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I am looking for if cassandra has limitations of node hardware spec like what could be the max storage per node if there is any such limitation.

I intend to use couple of nodes with 48TB storage (2TB X 24 hard drives 7200rpm) per node with some good dual xeon processor.

I have looked up for such limitations if exists any but didn't find any material about this issue. And guys why there is so much less buzz about cassandra recently while its getting mature and its up 0.8 version while most of articles/blogs are related to 0.6v only.

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4 Answers 4

up vote 5 down vote accepted

Cassandra distributes its data by row, so the only hard limitation is that a row must be able to fit on a single node.

So the short answer is no.

The longer answer is that you'll want to make sure that you're setting up a separate storage area for your permanent data and your commit logs.

One other thing to keep in mind is that you'll still run into seek speed issues. One of the nice things about Cassandra is that you don't need to have a single node with that much data (and in fact its probably not well advised, you're storage will outpace your processing power). If you use smaller nodes (hard drive space wise) then your storage and processing capabilities will scale together.

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Its good point that processing power can outpace storage. Do you have good idea about storage and processing power ratio? I intended to use total 16 (32 threads) cores dual xeon 7560 for that storage. –  Gary Lindahl Aug 25 '11 at 14:41
    
The sweet spot I could not comment on. However, another point to consider is your replication factor. Do you plan to have 3 or more of those nodes with a RF>=2? If you don't, then you circumvent a lot of the Cassandra benefits (number one being no single point of failure). –  dmcnelis Aug 25 '11 at 15:19
    
Yep, there would be even more than 3 nodes of same size and RF>=2. btw I will also like to hear about using an alternative option like RAID10 .. if it cuts cassandra's work of replication significantly. –  Gary Lindahl Aug 25 '11 at 17:59
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We're using RAID 5 in our environment as an added level of redundancy, not as a replacement...though we did have that conversation. You should consider posing the question on the email list. –  dmcnelis Aug 26 '11 at 12:14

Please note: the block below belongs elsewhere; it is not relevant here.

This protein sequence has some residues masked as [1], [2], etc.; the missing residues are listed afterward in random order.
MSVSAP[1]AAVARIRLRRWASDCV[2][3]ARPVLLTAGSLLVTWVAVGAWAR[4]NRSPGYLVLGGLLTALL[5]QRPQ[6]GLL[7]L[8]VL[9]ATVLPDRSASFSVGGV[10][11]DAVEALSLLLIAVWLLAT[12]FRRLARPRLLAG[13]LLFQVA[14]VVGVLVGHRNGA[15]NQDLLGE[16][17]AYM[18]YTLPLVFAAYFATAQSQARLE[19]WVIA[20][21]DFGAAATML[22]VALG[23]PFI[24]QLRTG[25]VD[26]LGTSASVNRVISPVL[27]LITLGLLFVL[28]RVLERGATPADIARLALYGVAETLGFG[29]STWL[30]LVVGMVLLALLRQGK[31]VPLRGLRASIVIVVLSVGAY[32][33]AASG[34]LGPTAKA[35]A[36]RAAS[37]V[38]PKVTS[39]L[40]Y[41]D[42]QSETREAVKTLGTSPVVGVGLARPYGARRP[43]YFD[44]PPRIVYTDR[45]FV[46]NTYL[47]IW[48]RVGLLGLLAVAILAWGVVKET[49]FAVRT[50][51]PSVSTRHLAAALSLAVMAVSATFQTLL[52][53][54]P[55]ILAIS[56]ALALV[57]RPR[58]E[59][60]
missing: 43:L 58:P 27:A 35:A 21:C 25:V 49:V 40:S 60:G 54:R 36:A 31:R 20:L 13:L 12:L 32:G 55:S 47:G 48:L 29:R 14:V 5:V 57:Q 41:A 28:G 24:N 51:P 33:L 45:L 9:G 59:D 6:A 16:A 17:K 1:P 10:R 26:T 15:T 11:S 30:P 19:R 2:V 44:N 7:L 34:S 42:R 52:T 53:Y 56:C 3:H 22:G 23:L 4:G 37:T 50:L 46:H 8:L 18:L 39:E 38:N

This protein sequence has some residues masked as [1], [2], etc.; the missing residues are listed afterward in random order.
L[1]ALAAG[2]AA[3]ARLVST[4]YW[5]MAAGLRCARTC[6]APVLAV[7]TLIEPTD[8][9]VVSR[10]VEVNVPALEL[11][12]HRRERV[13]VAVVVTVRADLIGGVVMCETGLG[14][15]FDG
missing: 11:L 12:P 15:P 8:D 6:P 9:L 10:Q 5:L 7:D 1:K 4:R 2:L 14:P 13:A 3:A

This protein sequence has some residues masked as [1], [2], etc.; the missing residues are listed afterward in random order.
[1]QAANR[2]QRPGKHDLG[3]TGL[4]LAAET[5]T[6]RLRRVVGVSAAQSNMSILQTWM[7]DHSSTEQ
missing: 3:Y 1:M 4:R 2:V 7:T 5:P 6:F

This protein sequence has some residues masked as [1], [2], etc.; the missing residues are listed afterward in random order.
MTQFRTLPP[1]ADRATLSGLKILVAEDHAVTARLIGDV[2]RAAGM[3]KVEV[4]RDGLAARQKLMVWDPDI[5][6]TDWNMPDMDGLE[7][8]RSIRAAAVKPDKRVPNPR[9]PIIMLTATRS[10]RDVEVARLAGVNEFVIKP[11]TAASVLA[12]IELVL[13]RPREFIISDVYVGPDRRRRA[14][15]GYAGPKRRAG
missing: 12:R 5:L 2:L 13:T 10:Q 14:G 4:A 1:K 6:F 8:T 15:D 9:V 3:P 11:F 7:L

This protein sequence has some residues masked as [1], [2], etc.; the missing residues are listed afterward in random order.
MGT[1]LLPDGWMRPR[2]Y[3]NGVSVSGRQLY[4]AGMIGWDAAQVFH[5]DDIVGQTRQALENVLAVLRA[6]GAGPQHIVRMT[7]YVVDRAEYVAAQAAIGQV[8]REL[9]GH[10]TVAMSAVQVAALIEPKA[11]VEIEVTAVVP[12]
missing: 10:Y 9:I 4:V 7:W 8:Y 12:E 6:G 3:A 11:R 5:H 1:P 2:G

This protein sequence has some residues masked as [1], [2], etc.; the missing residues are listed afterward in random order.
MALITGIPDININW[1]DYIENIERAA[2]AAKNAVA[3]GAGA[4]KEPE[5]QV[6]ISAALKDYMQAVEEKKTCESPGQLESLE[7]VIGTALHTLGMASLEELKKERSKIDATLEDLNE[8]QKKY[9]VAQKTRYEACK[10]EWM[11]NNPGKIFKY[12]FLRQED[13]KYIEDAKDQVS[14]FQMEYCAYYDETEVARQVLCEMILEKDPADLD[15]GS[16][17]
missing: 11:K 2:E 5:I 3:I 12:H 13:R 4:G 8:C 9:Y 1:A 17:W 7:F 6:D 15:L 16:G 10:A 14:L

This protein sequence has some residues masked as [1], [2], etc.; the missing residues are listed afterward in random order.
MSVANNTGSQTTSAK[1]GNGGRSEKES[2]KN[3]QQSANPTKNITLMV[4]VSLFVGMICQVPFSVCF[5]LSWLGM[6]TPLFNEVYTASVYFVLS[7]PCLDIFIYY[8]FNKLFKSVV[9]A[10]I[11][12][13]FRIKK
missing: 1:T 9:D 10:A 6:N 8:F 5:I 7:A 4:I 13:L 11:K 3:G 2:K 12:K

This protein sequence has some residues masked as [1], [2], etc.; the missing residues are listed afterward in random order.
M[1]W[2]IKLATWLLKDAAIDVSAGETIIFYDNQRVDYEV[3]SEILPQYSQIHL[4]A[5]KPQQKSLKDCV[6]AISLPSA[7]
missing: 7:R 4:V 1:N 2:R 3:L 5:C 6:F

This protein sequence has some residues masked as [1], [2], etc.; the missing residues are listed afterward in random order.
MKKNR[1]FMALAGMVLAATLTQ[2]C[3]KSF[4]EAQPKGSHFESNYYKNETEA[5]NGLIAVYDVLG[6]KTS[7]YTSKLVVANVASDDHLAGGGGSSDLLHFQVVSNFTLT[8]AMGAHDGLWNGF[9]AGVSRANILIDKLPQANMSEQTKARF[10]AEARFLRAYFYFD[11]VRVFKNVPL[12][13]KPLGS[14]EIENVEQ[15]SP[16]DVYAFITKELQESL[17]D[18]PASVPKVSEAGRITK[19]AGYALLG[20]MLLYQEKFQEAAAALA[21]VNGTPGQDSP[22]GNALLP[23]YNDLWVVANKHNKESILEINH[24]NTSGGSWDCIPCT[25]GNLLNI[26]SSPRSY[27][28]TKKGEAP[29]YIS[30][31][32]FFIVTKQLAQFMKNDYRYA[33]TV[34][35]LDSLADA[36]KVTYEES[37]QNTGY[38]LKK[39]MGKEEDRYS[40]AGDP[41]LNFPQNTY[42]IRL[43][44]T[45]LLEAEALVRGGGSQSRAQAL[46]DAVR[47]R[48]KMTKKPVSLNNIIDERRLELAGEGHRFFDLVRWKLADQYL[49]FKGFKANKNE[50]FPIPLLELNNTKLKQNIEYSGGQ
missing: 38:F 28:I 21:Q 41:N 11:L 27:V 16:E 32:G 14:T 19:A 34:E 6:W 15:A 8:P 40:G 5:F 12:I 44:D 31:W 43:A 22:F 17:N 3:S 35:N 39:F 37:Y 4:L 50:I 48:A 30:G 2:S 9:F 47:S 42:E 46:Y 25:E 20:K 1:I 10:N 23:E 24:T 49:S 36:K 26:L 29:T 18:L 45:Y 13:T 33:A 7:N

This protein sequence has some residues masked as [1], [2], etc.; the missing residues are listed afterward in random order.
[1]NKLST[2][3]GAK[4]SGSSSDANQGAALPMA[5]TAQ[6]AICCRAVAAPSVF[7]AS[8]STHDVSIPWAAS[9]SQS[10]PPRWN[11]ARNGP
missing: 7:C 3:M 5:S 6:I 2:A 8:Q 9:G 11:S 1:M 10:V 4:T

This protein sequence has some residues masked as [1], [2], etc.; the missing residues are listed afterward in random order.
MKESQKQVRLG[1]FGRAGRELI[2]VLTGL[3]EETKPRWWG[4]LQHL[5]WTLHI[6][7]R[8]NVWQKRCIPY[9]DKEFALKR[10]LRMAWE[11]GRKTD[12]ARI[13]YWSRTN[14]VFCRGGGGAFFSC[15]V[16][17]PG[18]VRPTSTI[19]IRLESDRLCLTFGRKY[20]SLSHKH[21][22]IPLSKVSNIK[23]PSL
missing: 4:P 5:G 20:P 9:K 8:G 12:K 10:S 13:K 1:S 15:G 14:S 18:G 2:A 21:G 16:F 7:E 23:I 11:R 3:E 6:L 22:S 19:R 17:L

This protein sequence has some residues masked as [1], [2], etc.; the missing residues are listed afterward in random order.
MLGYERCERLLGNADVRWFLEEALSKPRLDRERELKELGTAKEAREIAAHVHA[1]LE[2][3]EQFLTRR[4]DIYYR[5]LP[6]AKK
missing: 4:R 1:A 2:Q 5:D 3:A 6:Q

There are some notes here about large data set considerations.

48 TB of data per node is probably way too much. It will be much better to have more nodes with smaller amounts of data. Periodically you need to run nodetool repair, which involves reading all the data on the machine. If you are storing many terabytes of data on a machine, this will be very painful.

I would limit each node to around 1TB of data.

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See How much data per node in Cassandra cluster?

which suggests that between 1-10 TB per node is sensible, depending on your application. Cassandra will probably still work with 48TB, but not optimally.

Do you intend to use replication factor of 1, or 2 (if you have 2 nodes as stated above)?

Some operations (repair, compaction) may be extremely slow with that much data on a single node.

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If i break each node to say 10TB what CPU/RAM should be ideal to make cassandra handle every thing nicely? I intended to use 640GB RAM with 48TB storage because there will be only in column index to maintain. –  Gary Lindahl Aug 25 '11 at 14:45
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Some comments on RAM at wiki.apache.org/cassandra/CassandraHardware - but it depends a lot on what key caches or row caches you are using, and your read-write workload. You are likely to get better results with more nodes, each with modest hardware, than a few highly-specified nodes. –  DNA Aug 25 '11 at 22:20

You should also be careful using large amounts of RAM with Cassandra. RAM is great for caching the data in SSTables, but giving the JVM too much heap space is counter-productive. Don't give the JVM much more than 12 GB of heap space, otherwise garbage collection will take too long and hinder performance. This is another reason why having more smaller nodes is better in Cassandra.

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